Unframed: Leis, Tabaka, Rožanskaitė 29/09/2023 – 25/02/2024

Kumu Art Museum

3rd floor, B-wing


Unframed: Leis, Tabaka, Rožanskaitė

The exhibition focuses on the works of three Baltic women artists – Malle Leis (1940–2017), Maija Tabaka (1939) and Marija Teresė Rožanskaitė (1933–2007) – in the late Soviet era of the 1970s and 1980s. All three of the artists challenged contemporary art discourses through non-conventional approaches to self-representation, ways of creating space and reflections on being artists.

Leis, Tabaka and Rožanskaitė were all exceptional artists in Soviet-occupied Estonia, Latvia and Lithuania. The education they got from art institutes in Tallinn, Riga and Vilnius in the 1950s and 1960s was similar in terms of its ideological and aesthetic principles, but soon they all moved beyond those principles: not necessarily by directly opposing their current art discourses, but by navigating them in ways that shifted and blurred the meanings of seemingly straightforward motifs and gestures.

Curators’ introduction by Anu Allas and Laima Kreivytė

The title Unframed refers to the boundaries that all three artists crossed in their works, but also to a new interpretative horizon that their works create for each other. Moreover, all three artists produced a significant number of images in which the (female) protagonist steps out of the picture or turns her back on the viewer, creating visual metaphors of leaving or moving on to a new territory. In other works, the artists played with multiple frames that shift the perception of a stable and uniform reality.

Although the works of the three artists create a productive dialogue – or polylogue – they are far from similar. Rožanskaitė’s works go beyond the frame literally and metaphorically, opening inner spaces of her container-like assemblages; she later moved on to objects and installations. Early semi-abstract images by Leis challenge the optic perception, whereas her distinctive arrangements of plants, flowers and (sometimes) people in cosmic spaces undermine the hierarchies between the human and nonhuman. Tabaka is known for her large-scale figurative paintings that are often inspired by filmic depictions and have become increasingly playful, expressive and theatrical over time.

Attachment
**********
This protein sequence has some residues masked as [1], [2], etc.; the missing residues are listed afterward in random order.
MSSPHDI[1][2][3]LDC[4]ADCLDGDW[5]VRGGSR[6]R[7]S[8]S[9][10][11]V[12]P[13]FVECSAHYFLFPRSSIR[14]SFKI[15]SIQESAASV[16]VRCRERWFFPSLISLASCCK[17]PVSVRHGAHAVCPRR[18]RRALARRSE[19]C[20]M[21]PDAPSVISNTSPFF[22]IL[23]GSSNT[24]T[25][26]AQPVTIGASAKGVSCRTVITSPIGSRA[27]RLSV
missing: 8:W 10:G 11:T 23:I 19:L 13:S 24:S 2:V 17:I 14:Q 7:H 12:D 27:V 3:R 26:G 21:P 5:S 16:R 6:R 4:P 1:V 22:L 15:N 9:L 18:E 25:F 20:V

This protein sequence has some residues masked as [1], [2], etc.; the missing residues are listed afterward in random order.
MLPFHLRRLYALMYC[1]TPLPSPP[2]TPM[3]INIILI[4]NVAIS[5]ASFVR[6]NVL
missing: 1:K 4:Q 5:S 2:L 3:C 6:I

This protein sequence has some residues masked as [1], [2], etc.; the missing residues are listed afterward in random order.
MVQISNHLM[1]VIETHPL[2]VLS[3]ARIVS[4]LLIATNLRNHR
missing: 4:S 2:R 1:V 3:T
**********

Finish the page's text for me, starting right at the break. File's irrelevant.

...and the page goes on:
While Leis’s and Rožanskaitė’s works are closer to each other and more bound to a modernist discourse with their critical and conceptual looks at images, Tabaka stands out as a clearly postmodernist artist. In some ways, Malle Leis’s works form the glue that holds the three together: her early work connects well with Rožanskaitė’s, and her later paintings with Tabaka’s. However, the structure of the exhibition is shaped fluidly: in some sections the works of all three artists are represented equally, some sections are defined by one artist’s works with a comment or intervention by another artist’s work, some juxtapositions are based on significant similarities, and some on intriguing differences.

The exhibition is part of the Kumu Art Museum’s research and exhibition programme on Baltic regional art history, which aims to break out of national frameworks and find interconnections between the art histories of Estonia, Latvia and Lithuania. It also continues Kumu’s initiative of highlighting women artists from all historical periods.

Works displayed


Curators: Anu Allas and Laima Kreivytė
Exhibition design: Anna Škodenko
Graphic design: Tuuli Aule
Coordinators: Tiiu Saadoja and Anastassia Langinen

Works from the collections of:
Art Museum of Estonia, Tartu Art Museum, Estonian History Museum, Tartu University Art Museum, Narva Museum, Viinistu Art Museum, Latvian National Museum of Art, Latvian Artists’ Union, Zuzeum, Latvian Art Academy, Lithuanian National Museum of Art, MO Museum, Lewben Art Foundation, Tartle Art Centre, private collections

Collage: Malle Leis. Woman Goes Away. 1970. Art Museum of Estonia; Marija Teresė Rožanskaitė. X-Ray Therapy. 1977. Lithuanian National Museum of Art; Maija Tabaka. Double Portrait of the Sculptors Valda Blunava and Arta Dumpe. 1971. Latvian National Museum of Art